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Words "героизм" and "геройство" look very alike, but I feel there is a difference between them. Moreover, this difference is not that subtle, it's just that I'm not able to define this difference strictly.

Can anyone explain me how exactly those two words differ, when I should use first one and when - the second one?

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    Basically, the second one is often used in expressions like 'никому не нужное геройство', where it marks heroic efforts but without real success/result, at least in modern everyday use. The first one clearly marks successful hero. – permeakra Oct 11 '12 at 17:24
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Until recently, the two were synonyms, however, now their meanings diverged a little.

Героизм is real heroic behavior or act, геройство is showing off. The latter may also be used ironically.

Compare:

Я уверен, что капитан Николай Гастелло проявил героизм, направив свой самолет (когда был подбит) в колонну немецких танков. [Мозаика войны (2004) // «Наш современник», 2004.02.15]

Советский солдат умел смотреть в глаза смертельной опасности, проявляя боевую доблесть и героизм. [Подвиг солдата и лесовода (2004) // «Лесное хозяйство», 2004.02.17]

and

Так что они далеко не всегда погибали. Геройство лишнее у нас не поощрялось. Так и произошло с моим двоюродным дедом, братом моего деда. [Даниил Гранин. Зубр (1987)]

Сбивая ногтем пепел с цигарки, Кошевой сказал: ― Знаю я об твоих геройствах, слыхал. Много ты наших бойцов загубил, через это и не могу легко на тебя глядеть… [М. А. Шолохов. Тихий Дон. Книга четвёртая (1928-1940)]

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    nice to see how language is evolving and filling the space of possible meanings with new word, derived from old ones. – shabunc Oct 11 '12 at 19:18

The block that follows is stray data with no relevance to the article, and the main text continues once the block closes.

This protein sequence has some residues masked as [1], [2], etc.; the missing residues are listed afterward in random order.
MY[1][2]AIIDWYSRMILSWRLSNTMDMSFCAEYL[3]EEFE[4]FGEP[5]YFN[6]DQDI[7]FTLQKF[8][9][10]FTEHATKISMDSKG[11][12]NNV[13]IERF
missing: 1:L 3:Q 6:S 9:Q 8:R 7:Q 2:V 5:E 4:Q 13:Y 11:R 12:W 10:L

• @DenisKotelnikov, actually, I do believe that you comments are good enough to transform them into a separate answer. – shabunc Oct 12 '12 at 23:22
  • @shabunc Did it. – farfareast Oct 12 '12 at 23:43
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    I disagree that геройство is just showing off. It either means real risk without necessity or (ironically) just bad deeds. – Anixx Oct 15 '12 at 14:55
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    @Anixx: isn't it a definition of showing off? Ironical meaning I mentioned apart. – Quassnoi Oct 15 '12 at 15:16
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Геройство still can be used in a positive meaning. For example in a phrase like "Все-таки это было геройство с его стороны." it doesn't have negative connotation (to my ear). If it is qualified with additional words like "никому ненужное" or put in plural, it means "showing off". I agree it is more likely to be used with negative attributive words than by its own.

On the other hand героизм has a stamp of official language (smell of propaganda). In everyday speech you would say "он поступил по-геройски" or maybe "он поступил как герой" but not "он проявил героизм".

Also героизм describes the class of events (generalizing many individual acts as one phenomenon) while геройство denotes usually an individual act.

  • I think that your last note about "the class of events" vs. "an individual act" is very precise. – Olga Oct 13 '12 at 19:46
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I think the difference between the two terms is closely paralleled by two English words -- "heroism" and "heroics".

For example, if somebody is meant to be portrayed as a true hero (without irony), his or her actions may be described as "heroism" (героизм); a wannabe, pretense or show-off hero, however, could be said to be acting with "heroics" (геройство).

It's important to note that, depending on the context, the choice of a verb could be more important than the choice of a noun in order to convey the speaker's state of mind. A whole spectrum from very high to very low is possible here:

Compare:

  • Они проявил настоящий героизм <-- an aura of high respectability and objectivity
  • Она повела себя по-геройски <-- ditto
  • Они продемонстрировали мужество и героизм <-- ditto, although "demonstrated" is a more subjective and less lofty term than "exhibited"

and:

  • Устроили мне здесь трудовой героизм -- в две смены пахать. <-- "heroism" used sarcastically and indignantly
  • Развели геройство -- молчат, не выдают, кто разбил окно. <-- ditto, but using "heroics"

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